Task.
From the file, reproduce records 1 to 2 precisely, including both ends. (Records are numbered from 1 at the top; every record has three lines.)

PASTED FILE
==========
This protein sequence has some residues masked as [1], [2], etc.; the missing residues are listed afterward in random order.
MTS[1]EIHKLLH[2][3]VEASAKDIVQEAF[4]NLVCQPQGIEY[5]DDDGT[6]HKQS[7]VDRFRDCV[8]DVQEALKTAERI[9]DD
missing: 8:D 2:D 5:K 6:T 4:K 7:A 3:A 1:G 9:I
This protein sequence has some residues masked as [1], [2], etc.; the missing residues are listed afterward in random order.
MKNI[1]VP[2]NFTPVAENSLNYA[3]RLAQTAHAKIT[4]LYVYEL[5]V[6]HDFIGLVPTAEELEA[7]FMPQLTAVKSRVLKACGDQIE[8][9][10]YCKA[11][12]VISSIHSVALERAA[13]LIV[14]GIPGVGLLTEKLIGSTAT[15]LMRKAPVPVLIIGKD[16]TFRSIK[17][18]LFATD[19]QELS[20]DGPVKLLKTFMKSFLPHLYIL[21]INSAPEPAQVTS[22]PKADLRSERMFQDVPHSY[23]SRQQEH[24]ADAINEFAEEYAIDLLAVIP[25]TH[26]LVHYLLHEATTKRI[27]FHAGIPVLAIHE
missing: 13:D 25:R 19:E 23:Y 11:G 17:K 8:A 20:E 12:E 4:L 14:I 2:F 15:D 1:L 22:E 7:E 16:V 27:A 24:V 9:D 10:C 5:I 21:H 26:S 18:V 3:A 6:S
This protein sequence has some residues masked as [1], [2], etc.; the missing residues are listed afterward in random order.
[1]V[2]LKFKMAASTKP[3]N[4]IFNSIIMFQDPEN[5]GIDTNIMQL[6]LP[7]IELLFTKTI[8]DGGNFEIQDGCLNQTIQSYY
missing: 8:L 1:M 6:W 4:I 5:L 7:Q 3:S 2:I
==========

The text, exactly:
This protein sequence has some residues masked as [1], [2], etc.; the missing residues are listed afterward in random order.
MTS[1]EIHKLLH[2][3]VEASAKDIVQEAF[4]NLVCQPQGIEY[5]DDDGT[6]HKQS[7]VDRFRDCV[8]DVQEALKTAERI[9]DD
missing: 8:D 2:D 5:K 6:T 4:K 7:A 3:A 1:G 9:I
This protein sequence has some residues masked as [1], [2], etc.; the missing residues are listed afterward in random order.
MKNI[1]VP[2]NFTPVAENSLNYA[3]RLAQTAHAKIT[4]LYVYEL[5]V[6]HDFIGLVPTAEELEA[7]FMPQLTAVKSRVLKACGDQIE[8][9][10]YCKA[11][12]VISSIHSVALERAA[13]LIV[14]GIPGVGLLTEKLIGSTAT[15]LMRKAPVPVLIIGKD[16]TFRSIK[17][18]LFATD[19]QELS[20]DGPVKLLKTFMKSFLPHLYIL[21]INSAPEPAQVTS[22]PKADLRSERMFQDVPHSY[23]SRQQEH[24]ADAINEFAEEYAIDLLAVIP[25]TH[26]LVHYLLHEATTKRI[27]FHAGIPVLAIHE
missing: 13:D 25:R 19:E 23:Y 11:G 17:K 8:A 20:E 12:E 4:L 14:I 2:F 15:D 1:L 22:E 7:E 16:V 27:A 24:V 9:D 10:C 5:I 21:H 26:S 18:V 3:A 6:S